The Road To Making Honda’s Challenge of Winning the Trial Championship a Reality - 3rd era 2nd generation (water-cooled / Pro-Link) Unparalleled revolutionary 4-stroke technology

The Road To Making Honda’s Challenge of Winning the Trial Championship a Reality - 3rd era 2nd generation (water-cooled / Pro-Link) Unparalleled revolutionary 4-stroke technology

Chapter 1 Toni Bou’s astounding 14 straight titles with new 4-stroke

In 2004, Honda helped Takahisa Fujinami become the first Japanese to win the Trial World Championship. The following year, 2-stroke glory is replaced with a new challenge to explore the possibilities with 4-stroke engines. Honda, with its revolutionary 4-stroke engine, and Toni Bou, would become the absolute champions, beckoning the ultimate golden era of trial competition.

1. Montesa COTA 4RT

In 2005, Honda debuted in the Trial World Championship a new bike, the Montesa COTA 4RT powered by a newly developed 4-stroke engine, sparking a technological revolution. Due to environmental concerns, FIM (Fédération Internationale de Motocyclisme, the governing body of motorcycle racing), had signaled the change from the dominant 2-stroke engines, to 4-stroke. In response, reigning-champion Honda (Takahisa Fujinami won in 2004, and with Dougie Lampkin Honda had won five straight titles on 2-strokes) was quick to make the switch to 4-stroke. As other manufacturers battled on with 2-stroke engines, Honda’s lonesome challenge, for which research and development continues to this day, paved the way to reaching higher levels. With a substantial head start, Lampkin, Fujinami and Honda’s developers doubled their efforts in realizing an easy-to-ride, high-performance 4-stroke trial bike.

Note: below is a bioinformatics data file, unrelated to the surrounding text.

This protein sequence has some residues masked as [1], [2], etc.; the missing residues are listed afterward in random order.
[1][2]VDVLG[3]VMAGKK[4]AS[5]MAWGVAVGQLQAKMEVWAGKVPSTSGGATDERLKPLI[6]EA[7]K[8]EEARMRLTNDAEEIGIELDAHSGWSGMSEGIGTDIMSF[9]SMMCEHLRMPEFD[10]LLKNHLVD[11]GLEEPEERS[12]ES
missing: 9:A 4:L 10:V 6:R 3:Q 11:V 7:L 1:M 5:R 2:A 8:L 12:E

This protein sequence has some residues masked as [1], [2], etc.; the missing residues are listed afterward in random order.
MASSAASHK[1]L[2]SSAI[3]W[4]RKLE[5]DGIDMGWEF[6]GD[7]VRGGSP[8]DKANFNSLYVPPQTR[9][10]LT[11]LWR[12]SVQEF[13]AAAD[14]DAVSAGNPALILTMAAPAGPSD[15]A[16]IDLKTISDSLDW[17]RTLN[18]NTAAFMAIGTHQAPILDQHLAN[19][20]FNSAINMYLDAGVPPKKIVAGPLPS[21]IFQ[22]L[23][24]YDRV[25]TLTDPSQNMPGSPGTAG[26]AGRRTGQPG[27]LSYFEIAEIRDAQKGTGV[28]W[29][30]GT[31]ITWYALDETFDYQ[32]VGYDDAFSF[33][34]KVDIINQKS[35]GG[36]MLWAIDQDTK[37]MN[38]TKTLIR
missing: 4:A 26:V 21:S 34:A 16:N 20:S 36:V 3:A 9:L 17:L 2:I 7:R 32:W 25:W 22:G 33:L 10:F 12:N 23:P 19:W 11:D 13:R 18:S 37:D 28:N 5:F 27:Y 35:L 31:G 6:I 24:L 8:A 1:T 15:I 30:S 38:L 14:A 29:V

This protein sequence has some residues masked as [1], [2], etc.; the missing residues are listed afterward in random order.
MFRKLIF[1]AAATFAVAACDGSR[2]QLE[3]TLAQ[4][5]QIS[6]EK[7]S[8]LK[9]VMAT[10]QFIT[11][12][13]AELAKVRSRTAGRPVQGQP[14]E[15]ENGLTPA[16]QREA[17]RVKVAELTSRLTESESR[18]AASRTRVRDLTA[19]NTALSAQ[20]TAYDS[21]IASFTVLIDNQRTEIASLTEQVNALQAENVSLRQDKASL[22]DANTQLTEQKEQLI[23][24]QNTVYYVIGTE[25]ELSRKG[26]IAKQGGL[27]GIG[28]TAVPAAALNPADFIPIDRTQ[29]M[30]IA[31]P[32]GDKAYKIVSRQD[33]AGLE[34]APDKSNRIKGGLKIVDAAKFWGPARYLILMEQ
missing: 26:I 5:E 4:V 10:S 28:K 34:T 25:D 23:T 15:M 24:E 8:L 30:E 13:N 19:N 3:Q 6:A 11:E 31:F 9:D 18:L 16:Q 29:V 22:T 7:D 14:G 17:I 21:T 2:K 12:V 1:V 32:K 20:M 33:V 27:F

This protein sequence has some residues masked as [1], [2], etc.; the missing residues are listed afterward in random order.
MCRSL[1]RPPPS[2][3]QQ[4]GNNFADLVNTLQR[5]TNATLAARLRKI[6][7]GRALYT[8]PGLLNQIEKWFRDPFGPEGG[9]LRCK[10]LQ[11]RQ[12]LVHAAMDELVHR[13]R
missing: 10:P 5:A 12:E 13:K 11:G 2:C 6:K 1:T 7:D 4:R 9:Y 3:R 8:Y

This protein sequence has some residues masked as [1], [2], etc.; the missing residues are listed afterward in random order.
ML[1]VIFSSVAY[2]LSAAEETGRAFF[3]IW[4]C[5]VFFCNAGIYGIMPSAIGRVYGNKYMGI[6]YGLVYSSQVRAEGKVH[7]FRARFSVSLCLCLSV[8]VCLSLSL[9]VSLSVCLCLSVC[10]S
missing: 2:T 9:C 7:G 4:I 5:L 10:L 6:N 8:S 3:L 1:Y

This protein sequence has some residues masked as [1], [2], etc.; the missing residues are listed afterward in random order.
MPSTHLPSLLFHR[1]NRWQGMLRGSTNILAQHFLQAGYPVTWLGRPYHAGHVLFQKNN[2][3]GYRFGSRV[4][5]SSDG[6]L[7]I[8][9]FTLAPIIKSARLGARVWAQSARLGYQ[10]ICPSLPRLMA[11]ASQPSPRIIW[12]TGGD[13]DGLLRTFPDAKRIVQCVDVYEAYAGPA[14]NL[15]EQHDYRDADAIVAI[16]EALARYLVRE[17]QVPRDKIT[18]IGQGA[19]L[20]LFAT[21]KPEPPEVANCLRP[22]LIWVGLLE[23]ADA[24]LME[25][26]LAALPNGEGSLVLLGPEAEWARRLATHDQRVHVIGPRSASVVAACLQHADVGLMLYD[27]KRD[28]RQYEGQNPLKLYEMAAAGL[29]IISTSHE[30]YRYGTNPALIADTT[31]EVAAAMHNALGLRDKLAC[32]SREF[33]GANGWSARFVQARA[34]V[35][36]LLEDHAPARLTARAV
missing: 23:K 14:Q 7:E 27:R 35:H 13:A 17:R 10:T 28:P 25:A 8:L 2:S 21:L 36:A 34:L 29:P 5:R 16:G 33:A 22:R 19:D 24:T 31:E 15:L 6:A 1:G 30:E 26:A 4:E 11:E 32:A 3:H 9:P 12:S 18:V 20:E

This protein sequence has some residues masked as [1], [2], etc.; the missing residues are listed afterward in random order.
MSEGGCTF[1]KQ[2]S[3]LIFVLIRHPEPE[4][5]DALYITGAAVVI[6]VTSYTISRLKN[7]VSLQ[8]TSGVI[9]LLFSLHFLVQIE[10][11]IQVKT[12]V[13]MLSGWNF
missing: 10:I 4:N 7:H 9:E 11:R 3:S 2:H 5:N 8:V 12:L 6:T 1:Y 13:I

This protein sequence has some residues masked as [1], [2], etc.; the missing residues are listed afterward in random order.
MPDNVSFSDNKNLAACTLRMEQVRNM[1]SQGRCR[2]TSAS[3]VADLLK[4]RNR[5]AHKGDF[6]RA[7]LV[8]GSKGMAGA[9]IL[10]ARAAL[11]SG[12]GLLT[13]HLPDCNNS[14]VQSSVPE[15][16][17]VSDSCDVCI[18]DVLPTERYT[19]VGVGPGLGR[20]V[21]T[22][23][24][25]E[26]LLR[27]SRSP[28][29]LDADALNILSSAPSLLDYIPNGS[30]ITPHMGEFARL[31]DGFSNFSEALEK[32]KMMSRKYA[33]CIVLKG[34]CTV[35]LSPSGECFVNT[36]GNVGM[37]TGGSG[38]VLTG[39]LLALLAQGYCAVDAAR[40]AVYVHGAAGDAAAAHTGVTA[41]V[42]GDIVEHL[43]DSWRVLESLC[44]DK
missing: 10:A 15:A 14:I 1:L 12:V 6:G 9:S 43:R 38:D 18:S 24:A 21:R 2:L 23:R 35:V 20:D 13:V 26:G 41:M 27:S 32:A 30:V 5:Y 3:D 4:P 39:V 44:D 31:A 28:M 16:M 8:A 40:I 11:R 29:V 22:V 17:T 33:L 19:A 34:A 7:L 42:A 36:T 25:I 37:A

Their efforts culminated in the 4RT, its exceptional stability highly regarded by Toni Bou, who praised the consistent engine and suspension performance which allowed him to perform with the same consistency. Since joining the Honda team in 2007, Bou has won every single championship. Honda, with its highly-evolved 4-stroke, had reclaimed its Trial World Championship title. A significant edge of the 4RT was fuel injection, a first for trial bikes, which not only enhanced the low-rev torque characteristics of a 4-stroke, but realized high-revving performance of a 2-stroke. The displacement of the water-cooled 4-stroke 4-valve SOHC 1-cylinder engine increased each time it was improved, as if to match track section difficulty and rider demands.

With continual upgrades to the ever-evolving bike, which was the only 4-stroke machine in the championship, Honda dominated. In 2013, Honda introduced twin spark plugs for the engine, where the main spark plug ignites at the center of the combustion chamber, while the sub spark plug was offset. The two plugs allowed four ignition patterns: main-only, sub-only, simultaneous main and sub ignition and phased twin ignition. By using these four patterns to control combustion, the twin-plug phased ignition system significantly enhanced the performance of the factory bike. By ignition in the center and side, low-rev combustion was improved, and also allowed output characteristics, vital in Trial racing, to be adjusted to the rider’s wishes. In conjunction with an evolved ECU (Engine Control Unit), it was a technological revolution. In fact, the twin spark plug engine was so effective, Bou and Fujinami won its debut trial (Round 1, Japan: Bou won Day 1, Fujinami Day 2). Not only was the engine dominating in the world championship, but Tomoyuki Ogawa managed to reclaim the All Japan title after failing the previous year. Beginning with his 2013 victory, Ogawa has won eight consecutive titles.